Giant Toxic Coal Ash Spill Threatens Animals

Kelly Hearn in Kingston, Tennessee
for National Geographic News
January 23, 2009

It's been called the Exxon Valdez of coal ash—a wakeup call for a fossil fuel industry.

But the recent toxic ash spill in Tennessee is greater in scope than the 1989 oil spill, and despite what some conservationists are calling very real threats, the ash disaster has so far inspired apparently little concern for local wildlife.

On December 22 a billion gallons of poisonous sludge—largely coal ash, a byproduct of coal burning—broke through an earthen dike at the Kingston Fossil Plant. The torrent half-buried area homes and elevated long-running health concerns over heavy metals in the ash.

Those worries, experts say, are not limited to human health. In addition to the animals killed by the initial spill, wildlife may be threatened for years by the trace amounts of arsenic, cadmium, mercury, thallium, and other toxins in the coal ash.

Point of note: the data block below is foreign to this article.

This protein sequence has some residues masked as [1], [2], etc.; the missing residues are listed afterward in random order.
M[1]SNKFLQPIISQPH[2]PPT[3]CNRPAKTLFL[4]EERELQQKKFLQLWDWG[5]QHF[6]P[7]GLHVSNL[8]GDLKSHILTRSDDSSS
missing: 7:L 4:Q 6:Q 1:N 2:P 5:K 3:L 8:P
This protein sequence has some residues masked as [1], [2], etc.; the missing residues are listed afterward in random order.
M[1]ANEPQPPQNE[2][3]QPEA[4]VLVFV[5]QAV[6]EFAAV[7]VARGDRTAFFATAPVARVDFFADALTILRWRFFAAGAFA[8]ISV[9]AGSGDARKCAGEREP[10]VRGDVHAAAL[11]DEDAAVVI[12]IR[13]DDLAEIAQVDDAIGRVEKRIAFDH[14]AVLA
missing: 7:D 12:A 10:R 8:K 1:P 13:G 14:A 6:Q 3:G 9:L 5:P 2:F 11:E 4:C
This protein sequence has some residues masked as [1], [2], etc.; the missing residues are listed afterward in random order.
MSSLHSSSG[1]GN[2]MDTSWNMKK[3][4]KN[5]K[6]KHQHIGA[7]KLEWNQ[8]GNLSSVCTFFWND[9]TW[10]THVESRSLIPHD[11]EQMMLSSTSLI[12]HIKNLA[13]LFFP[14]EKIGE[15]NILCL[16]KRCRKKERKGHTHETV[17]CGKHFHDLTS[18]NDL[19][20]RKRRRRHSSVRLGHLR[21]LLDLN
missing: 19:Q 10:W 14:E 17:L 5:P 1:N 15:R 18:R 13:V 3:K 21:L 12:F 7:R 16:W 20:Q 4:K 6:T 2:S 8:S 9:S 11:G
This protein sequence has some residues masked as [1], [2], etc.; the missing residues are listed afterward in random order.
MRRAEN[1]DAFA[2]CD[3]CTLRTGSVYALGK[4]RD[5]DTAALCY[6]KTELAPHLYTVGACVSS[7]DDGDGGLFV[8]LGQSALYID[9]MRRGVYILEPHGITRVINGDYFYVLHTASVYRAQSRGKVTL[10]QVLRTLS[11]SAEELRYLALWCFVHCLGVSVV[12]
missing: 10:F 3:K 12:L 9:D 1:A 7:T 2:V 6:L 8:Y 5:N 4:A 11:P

(Related: "Heavy Metal-Eating 'Superworms' Unearthed in U.K." [October 7, 2008].)

"We're concerned about tremendous human health threats but also serious biological threats to animal species," said Stephen Smith, veterinarian and director of the Southern Alliance for Clean Energy.

"Already mussels, snails, and aquatic species are in grave danger, but no one seems to be talking about it."

Other local animals that could be affected include river otters, mink, muskrat, ospreys, and black-crowned night herons, according to the Tennessee Wildlife Resources Agency. No endangered species are believed to inhabit the spill region.

Toxins Accumulating in Animals?

Of the dead animals retrieved from the spill site so far, none had died of poisoning, according to Dave McKinney, chief of the Environmental Service Division of the Tennessee government's Wildlife Resources Agency.

"They were either buried in mud or stranded when a water surge pushed them into fields and forests and then receded," McKinney said.

Even so, he said, "there is certainly the potential that toxins will bioaccumulate"—build up in animals' bodies. "But we're talking months to years, not days to weeks."

Continued on Next Page >>




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